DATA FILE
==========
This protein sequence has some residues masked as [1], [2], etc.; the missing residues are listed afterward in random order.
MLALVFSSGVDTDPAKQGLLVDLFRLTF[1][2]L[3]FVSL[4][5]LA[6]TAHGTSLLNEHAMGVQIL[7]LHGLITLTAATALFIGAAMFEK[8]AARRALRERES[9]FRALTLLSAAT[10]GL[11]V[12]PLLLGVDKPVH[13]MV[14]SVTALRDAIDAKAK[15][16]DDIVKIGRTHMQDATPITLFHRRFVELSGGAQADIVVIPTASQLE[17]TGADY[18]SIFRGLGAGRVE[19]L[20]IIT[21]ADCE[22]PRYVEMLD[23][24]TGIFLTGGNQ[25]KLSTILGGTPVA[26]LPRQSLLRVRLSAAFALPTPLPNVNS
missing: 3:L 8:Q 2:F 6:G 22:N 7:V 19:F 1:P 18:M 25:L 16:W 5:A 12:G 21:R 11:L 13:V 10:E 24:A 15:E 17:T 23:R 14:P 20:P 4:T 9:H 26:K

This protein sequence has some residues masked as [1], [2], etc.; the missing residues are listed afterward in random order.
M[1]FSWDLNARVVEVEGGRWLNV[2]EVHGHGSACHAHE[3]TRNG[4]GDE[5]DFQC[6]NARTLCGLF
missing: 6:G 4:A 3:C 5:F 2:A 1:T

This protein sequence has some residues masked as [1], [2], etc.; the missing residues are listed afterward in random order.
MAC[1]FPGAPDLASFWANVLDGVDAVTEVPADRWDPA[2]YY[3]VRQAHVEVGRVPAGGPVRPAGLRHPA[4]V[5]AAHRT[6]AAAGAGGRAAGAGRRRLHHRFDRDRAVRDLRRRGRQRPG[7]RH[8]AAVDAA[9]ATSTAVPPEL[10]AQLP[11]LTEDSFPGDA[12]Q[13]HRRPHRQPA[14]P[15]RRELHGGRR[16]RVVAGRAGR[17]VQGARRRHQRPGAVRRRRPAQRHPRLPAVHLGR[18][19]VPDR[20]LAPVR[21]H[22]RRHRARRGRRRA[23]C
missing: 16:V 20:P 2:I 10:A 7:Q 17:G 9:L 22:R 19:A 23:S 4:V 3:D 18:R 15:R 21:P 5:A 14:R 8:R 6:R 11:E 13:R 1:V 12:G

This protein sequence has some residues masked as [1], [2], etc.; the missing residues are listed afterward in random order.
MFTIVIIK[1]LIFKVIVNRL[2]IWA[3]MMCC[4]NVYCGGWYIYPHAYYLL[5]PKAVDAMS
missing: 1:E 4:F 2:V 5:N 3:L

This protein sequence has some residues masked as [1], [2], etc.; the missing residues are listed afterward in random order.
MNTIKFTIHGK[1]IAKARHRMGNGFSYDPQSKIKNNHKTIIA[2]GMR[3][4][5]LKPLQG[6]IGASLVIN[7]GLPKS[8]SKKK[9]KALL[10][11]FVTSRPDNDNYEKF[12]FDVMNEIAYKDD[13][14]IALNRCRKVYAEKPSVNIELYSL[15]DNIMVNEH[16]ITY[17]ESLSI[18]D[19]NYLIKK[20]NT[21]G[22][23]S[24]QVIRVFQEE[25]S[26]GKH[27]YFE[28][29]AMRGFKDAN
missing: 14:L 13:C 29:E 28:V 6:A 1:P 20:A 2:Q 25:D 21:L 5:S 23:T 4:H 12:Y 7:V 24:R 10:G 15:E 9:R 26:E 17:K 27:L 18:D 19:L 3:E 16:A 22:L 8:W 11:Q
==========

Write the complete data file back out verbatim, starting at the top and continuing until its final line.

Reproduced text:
This protein sequence has some residues masked as [1], [2], etc.; the missing residues are listed afterward in random order.
MLALVFSSGVDTDPAKQGLLVDLFRLTF[1][2]L[3]FVSL[4][5]LA[6]TAHGTSLLNEHAMGVQIL[7]LHGLITLTAATALFIGAAMFEK[8]AARRALRERES[9]FRALTLLSAAT[10]GL[11]V[12]PLLLGVDKPVH[13]MV[14]SVTALRDAIDAKAK[15][16]DDIVKIGRTHMQDATPITLFHRRFVELSGGAQADIVVIPTASQLE[17]TGADY[18]SIFRGLGAGRVE[19]L[20]IIT[21]ADCE[22]PRYVEMLD[23][24]TGIFLTGGNQ[25]KLSTILGGTPVA[26]LPRQSLLRVRLSAAFALPTPLPNVNS
missing: 3:L 8:Q 2:F 6:G 22:N 7:V 19:F 1:P 18:M 25:L 16:W 5:A 12:G 21:R 11:L 13:V 10:E 24:A 15:E 17:T 23:R 14:P 20:P 4:T 9:H 26:K

This protein sequence has some residues masked as [1], [2], etc.; the missing residues are listed afterward in random order.
M[1]FSWDLNARVVEVEGGRWLNV[2]EVHGHGSACHAHE[3]TRNG[4]GDE[5]DFQC[6]NARTLCGLF
missing: 6:G 4:A 3:C 5:F 2:A 1:T

This protein sequence has some residues masked as [1], [2], etc.; the missing residues are listed afterward in random order.
MAC[1]FPGAPDLASFWANVLDGVDAVTEVPADRWDPA[2]YY[3]VRQAHVEVGRVPAGGPVRPAGLRHPA[4]V[5]AAHRT[6]AAAGAGGRAAGAGRRRLHHRFDRDRAVRDLRRRGRQRPG[7]RH[8]AAVDAA[9]ATSTAVPPEL[10]AQLP[11]LTEDSFPGDA[12]Q[13]HRRPHRQPA[14]P[15]RRELHGGRR[16]RVVAGRAGR[17]VQGARRRHQRPGAVRRRRPAQRHPRLPAVHLGR[18][19]VPDR[20]LAPVR[21]H[22]RRHRARRGRRRA[23]C
missing: 16:V 20:P 2:I 10:A 7:Q 17:G 9:L 22:R 19:A 23:S 4:V 3:D 18:R 15:R 21:P 5:A 14:R 8:R 6:R 11:E 13:R 1:V 12:G

This protein sequence has some residues masked as [1], [2], etc.; the missing residues are listed afterward in random order.
MFTIVIIK[1]LIFKVIVNRL[2]IWA[3]MMCC[4]NVYCGGWYIYPHAYYLL[5]PKAVDAMS
missing: 1:E 4:F 2:V 5:N 3:L

This protein sequence has some residues masked as [1], [2], etc.; the missing residues are listed afterward in random order.
MNTIKFTIHGK[1]IAKARHRMGNGFSYDPQSKIKNNHKTIIA[2]GMR[3][4][5]LKPLQG[6]IGASLVIN[7]GLPKS[8]SKKK[9]KALL[10][11]FVTSRPDNDNYEKF[12]FDVMNEIAYKDD[13][14]IALNRCRKVYAEKPSVNIELYSL[15]DNIMVNEH[16]ITY[17]ESLSI[18]D[19]NYLIKK[20]NT[21]G[22][23]S[24]QVIRVFQEE[25]S[26]GKH[27]YFE[28][29]AMRGFKDAN
missing: 14:L 13:C 29:E 28:V 6:A 1:P 20:A 2:Q 25:D 21:L 5:S 23:T 4:H 12:Y 7:V 24:R 10:G 15:E 9:R 26:E 17:K 27:L 18:D 19:L 3:E 16:A 22:L 8:W 11:Q